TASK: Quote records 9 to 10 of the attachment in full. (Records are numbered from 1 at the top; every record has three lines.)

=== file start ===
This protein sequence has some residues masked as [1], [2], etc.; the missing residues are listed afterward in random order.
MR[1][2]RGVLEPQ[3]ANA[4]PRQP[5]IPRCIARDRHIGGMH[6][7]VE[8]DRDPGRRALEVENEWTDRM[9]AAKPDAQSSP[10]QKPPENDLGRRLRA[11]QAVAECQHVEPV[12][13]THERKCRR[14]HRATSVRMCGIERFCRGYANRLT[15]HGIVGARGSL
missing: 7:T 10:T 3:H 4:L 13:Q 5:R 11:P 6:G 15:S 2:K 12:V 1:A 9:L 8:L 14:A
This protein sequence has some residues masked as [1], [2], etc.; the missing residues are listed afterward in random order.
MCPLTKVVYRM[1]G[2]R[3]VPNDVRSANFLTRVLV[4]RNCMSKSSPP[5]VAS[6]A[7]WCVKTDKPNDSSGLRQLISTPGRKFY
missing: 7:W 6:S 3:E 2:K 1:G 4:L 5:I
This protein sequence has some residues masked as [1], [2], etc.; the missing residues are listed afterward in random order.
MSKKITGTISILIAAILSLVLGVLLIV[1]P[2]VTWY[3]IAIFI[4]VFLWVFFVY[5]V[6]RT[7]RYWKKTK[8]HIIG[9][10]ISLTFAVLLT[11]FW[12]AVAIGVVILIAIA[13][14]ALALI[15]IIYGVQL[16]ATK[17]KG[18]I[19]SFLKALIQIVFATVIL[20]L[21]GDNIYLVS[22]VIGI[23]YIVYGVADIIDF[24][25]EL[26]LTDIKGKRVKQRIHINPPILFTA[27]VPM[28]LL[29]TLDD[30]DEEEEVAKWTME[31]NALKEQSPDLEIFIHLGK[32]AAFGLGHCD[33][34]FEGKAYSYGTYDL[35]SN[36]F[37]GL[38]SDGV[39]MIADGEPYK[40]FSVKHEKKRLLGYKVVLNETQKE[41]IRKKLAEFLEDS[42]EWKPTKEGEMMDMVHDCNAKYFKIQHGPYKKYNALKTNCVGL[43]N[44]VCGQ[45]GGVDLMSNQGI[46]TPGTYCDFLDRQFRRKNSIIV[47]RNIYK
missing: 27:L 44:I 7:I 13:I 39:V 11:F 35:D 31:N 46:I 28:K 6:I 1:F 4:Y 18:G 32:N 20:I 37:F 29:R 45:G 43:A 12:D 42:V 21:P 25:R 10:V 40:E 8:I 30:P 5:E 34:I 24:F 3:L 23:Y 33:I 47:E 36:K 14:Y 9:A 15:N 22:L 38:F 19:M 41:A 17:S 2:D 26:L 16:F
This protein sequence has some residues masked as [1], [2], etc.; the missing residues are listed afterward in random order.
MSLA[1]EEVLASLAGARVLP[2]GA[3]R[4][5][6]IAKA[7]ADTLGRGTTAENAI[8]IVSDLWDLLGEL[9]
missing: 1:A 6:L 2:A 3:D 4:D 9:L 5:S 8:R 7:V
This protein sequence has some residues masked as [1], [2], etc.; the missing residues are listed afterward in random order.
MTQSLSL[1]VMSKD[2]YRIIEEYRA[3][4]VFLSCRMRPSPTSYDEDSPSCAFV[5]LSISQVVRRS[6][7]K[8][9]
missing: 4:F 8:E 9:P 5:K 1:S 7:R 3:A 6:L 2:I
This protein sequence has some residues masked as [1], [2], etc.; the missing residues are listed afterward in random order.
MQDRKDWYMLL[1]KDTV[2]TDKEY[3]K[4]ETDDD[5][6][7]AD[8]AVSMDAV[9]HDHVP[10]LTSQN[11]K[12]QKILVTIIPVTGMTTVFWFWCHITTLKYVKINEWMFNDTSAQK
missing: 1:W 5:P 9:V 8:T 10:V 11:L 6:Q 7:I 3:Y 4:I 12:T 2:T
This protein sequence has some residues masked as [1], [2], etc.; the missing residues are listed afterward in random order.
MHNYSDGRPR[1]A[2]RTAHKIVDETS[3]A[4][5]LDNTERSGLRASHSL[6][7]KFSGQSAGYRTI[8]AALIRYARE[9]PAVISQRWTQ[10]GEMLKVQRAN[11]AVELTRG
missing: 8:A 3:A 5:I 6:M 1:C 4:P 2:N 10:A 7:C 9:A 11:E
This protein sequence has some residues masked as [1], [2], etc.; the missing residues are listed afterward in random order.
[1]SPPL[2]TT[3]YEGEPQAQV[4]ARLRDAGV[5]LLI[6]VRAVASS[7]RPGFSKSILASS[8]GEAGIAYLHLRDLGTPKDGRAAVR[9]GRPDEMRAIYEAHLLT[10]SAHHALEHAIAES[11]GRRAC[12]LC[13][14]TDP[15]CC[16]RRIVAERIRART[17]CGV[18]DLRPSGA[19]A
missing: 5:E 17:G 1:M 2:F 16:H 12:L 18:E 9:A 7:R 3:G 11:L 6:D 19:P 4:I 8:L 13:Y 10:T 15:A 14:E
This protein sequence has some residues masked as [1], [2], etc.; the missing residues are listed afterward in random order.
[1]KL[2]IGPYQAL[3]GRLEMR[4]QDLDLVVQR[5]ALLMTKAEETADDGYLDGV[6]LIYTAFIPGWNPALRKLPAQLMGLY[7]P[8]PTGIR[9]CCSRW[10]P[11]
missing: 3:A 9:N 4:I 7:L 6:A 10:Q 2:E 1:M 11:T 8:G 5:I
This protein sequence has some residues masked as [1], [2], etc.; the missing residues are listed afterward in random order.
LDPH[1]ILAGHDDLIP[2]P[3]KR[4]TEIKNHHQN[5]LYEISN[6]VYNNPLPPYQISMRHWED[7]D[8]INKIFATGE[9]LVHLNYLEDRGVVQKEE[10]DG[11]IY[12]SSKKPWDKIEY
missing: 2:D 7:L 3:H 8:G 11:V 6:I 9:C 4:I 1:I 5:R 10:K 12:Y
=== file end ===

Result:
This protein sequence has some residues masked as [1], [2], etc.; the missing residues are listed afterward in random order.
[1]KL[2]IGPYQAL[3]GRLEMR[4]QDLDLVVQR[5]ALLMTKAEETADDGYLDGV[6]LIYTAFIPGWNPALRKLPAQLMGLY[7]P[8]PTGIR[9]CCSRW[10]P[11]
missing: 3:A 9:N 4:I 7:L 6:A 10:Q 2:E 1:M 11:T 8:G 5:I
This protein sequence has some residues masked as [1], [2], etc.; the missing residues are listed afterward in random order.
LDPH[1]ILAGHDDLIP[2]P[3]KR[4]TEIKNHHQN[5]LYEISN[6]VYNNPLPPYQISMRHWED[7]D[8]INKIFATGE[9]LVHLNYLEDRGVVQKEE[10]DG[11]IY[12]SSKKPWDKIEY
missing: 2:D 7:L 3:H 8:G 11:V 6:I 9:C 4:I 1:I 5:R 10:K 12:Y